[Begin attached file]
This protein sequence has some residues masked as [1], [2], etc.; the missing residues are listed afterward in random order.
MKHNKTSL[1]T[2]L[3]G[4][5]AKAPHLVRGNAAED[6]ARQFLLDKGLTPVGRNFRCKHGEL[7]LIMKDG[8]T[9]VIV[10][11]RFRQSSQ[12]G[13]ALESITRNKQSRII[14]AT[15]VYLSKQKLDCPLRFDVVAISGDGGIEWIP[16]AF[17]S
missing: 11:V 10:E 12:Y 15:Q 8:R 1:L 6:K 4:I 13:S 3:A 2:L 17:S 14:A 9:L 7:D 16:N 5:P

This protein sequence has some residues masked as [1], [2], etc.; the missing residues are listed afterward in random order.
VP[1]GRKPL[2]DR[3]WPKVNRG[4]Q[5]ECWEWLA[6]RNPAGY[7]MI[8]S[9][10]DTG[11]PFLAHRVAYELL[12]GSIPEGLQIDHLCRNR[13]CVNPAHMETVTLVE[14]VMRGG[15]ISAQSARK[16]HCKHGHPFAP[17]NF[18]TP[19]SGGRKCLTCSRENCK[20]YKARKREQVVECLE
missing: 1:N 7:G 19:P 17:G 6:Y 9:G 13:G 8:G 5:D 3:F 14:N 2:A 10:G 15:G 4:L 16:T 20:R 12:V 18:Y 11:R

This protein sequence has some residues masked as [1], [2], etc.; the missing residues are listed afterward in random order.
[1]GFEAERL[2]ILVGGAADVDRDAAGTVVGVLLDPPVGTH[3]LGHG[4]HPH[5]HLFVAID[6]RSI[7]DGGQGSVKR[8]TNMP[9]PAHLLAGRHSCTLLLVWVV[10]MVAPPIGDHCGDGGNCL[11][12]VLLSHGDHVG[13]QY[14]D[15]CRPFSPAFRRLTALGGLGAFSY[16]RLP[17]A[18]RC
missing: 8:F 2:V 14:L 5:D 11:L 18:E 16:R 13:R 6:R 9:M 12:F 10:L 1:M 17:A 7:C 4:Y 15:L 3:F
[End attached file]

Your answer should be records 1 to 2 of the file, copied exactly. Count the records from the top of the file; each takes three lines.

This protein sequence has some residues masked as [1], [2], etc.; the missing residues are listed afterward in random order.
MKHNKTSL[1]T[2]L[3]G[4][5]AKAPHLVRGNAAED[6]ARQFLLDKGLTPVGRNFRCKHGEL[7]LIMKDG[8]T[9]VIV[10][11]RFRQSSQ[12]G[13]ALESITRNKQSRII[14]AT[15]VYLSKQKLDCPLRFDVVAISGDGGIEWIP[16]AF[17]S
missing: 11:V 10:E 12:Y 15:Q 8:R 1:L 6:K 4:I 13:S 3:A 2:L 17:S 14:A 9:L 7:D 16:N 5:P

This protein sequence has some residues masked as [1], [2], etc.; the missing residues are listed afterward in random order.
VP[1]GRKPL[2]DR[3]WPKVNRG[4]Q[5]ECWEWLA[6]RNPAGY[7]MI[8]S[9][10]DTG[11]PFLAHRVAYELL[12]GSIPEGLQIDHLCRNR[13]CVNPAHMETVTLVE[14]VMRGG[15]ISAQSARK[16]HCKHGHPFAP[17]NF[18]TP[19]SGGRKCLTCSRENCK[20]YKARKREQVVECLE
missing: 1:N 7:G 19:P 17:G 6:Y 9:G 13:G 8:G 5:D 3:F 14:N 2:A 10:G 15:G 4:L 16:T 20:R 12:V 18:Y 11:R